Just late spring I found an ideal spot to insert a “mini-lake” where water supply is constant for its summer growth since it is an aquatic plant.

Right next to my air-conditioning unit!

Right next to my air-conditioning unit!

Constant supply of water

Constant supply of water

The container is actually a tire-tube checking basin costing $1 from Dollar Tree. It is buried in soil with only 1 inch of the basin above soil level. I have drilled 2 small holes at soil level for excess water outflow.

My small amount of fresh supply carefully monitored.

My fresh Kang Kong supply carefully monitored.

So where does excess water go to?

Out the drilled holes to surrounding soil ...

Out the drilled holes to surrounding soil …

Around this mini-lake, at present, I am cultivating sweet potatoes and some native tomatoes. IF this grow method works, I might try growing water-cress too next summer.

I’m growing this in a little 14″ basin to get a type of vegetable not sold in supermarts around me. Why waste gas driving 32 miles to the closest Asian store to get a half-pound supply, which incidentally is loaded with calcium, iron, protein, vitamins A & C, when I can get weekly harvests 25 steps away from my backdoor? And who is growing these to supply to Asian stores all over the US? Some lucky grinning farmers somewhere must be growing this invasive weed legally & selling it to us Asians … and for real US$ too!

 

Re-doing my paths ~ Sheet Mulching with Cardboard

Right now, I am a busy Cardboard Hunter a.k.a. Dumpster Diver. Those dump bins used by stores, emptied by forklifts are so huge and deep, it’s really quite a feat trying to get discarded cardboard boxes out of there (& not fall in). Slow and steady … hey! I’m just helping to recycle …

My 2nd retrieved batch

My 2nd retrieved batch

It’s summer and with Florida’s seasonal downpour, I’ve found it’s the best time to “re-pave” my pathways. Yes, I use cardboard as sheet-mulch as it is biodegradable, blocks weeds and allows me to do my part in recycling.

Pathway cardboard mulched.

Pathway cardboard mulched.

~ then covered with hay

~ then covered with hay

Cardboard mulch & hay all the way.

Hay, hay, hay it’s magic ♫

 

Now, to wait for tomorrow’s rain before I walk all over it in rubber boots to “shape” it.

Oh, and I use cardboard low boxes as biodegradable raised beds too. They blend in, disintegrate, become soil and my plants can’t tell the difference.:mrgreen:

Seedlings in their temporary raised beds.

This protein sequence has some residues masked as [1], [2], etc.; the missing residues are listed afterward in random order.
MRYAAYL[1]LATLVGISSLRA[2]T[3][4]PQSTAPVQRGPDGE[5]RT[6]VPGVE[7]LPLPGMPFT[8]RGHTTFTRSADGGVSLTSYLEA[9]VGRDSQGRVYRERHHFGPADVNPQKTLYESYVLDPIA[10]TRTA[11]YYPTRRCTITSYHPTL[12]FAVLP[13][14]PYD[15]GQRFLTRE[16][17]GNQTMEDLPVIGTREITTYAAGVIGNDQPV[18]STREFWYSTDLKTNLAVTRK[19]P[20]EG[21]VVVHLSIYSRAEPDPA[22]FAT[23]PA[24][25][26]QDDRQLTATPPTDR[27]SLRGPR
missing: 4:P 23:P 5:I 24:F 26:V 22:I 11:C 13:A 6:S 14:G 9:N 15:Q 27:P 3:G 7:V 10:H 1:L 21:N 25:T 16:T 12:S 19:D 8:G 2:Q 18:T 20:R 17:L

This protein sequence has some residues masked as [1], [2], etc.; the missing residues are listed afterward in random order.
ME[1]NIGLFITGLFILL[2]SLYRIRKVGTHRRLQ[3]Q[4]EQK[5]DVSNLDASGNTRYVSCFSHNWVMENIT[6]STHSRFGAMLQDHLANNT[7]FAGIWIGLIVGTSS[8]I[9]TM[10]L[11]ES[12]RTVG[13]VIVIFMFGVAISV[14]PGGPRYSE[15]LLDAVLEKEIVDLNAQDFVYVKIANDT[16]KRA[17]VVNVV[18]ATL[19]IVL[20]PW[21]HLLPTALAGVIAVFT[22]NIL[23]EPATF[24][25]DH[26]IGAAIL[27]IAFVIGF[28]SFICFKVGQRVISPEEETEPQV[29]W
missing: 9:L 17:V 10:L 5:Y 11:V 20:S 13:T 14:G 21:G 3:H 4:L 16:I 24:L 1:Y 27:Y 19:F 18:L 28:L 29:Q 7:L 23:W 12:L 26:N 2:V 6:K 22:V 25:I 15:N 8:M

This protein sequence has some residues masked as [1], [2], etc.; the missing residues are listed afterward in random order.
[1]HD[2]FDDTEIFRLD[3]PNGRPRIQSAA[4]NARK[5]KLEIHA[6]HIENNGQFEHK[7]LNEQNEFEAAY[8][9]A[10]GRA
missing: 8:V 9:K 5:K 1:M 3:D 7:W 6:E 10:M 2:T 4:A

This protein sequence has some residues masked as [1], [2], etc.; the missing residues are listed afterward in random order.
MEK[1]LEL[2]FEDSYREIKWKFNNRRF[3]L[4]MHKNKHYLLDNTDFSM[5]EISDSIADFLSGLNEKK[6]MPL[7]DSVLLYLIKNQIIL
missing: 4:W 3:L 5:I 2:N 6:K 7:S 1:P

Seedlings in their temporary raised beds.

Oops! By coincidence I saw Jennifer Nichole Wells’ site so I’m joining in the fun.

One Word Photo Challenge: Cardboard

Was it because of the Full Moon?

or Summer Solstice?

The nocturnal animals were having a “wail” of a time partying last night in my backyard. It was 3.30 a.m. and their wailing simply got louder and louder like a banshee style screaming alarm clock. It was 10 times louder than normal and I’m not kidding!

I finally decided to get my camera, went out the backdoor and recorded the sound effects of their crazy “moonshine” party.

I had no choice but to close the windows and wondered if these night partying animals were actually affected by Solar and/or Lunar peaks. Even with windows closed, I now bear the brunt of their noisy partying ~ puffy eyebags & bloodshot eyeballs ~ while they are in their states of blissful slumber.

Ever experienced a boozeless hangover?😦

Comfrey Harvest – Part 2

Comfrey harvested slightly over 2 weeks ago got hung to dry, then moved to the garage for a couple of days when Tropical Storm Colin came to visit and got moved out again for summer sun drying for 7 days.

When nicely brown and dehydrated, I laid it in a cardboard box and sprinkled it with a scoop of compost. Then it was left to cure for another 7 days ~ almost similar principle to preserving vegetables.

Comfrey curing in a cardboard box.

Comfrey curing in a cardboard box.

I use cardboard boxes as it absorbs moisture and prevents condensation and rot. After proper curing, those leaves are now covered with mycelium! So sweet smelling …

Leaf stems

Leaf stems

Cured Leaves

Cured Leaves

Almost looks like winter frost, doesn't it?

Almost looks like winter frost, doesn’t it?

Now it’s ready for use. I will mix some into potting soil, some into vegetable beds, some into soil-mix to be used for Fall planting and some into my worm bin. This will be done in summer while all Comfrey plants are growing extra fast & producing leaves extra big and thick. This is my form of organic soil enrichment which I think has Ma Nature’s approval.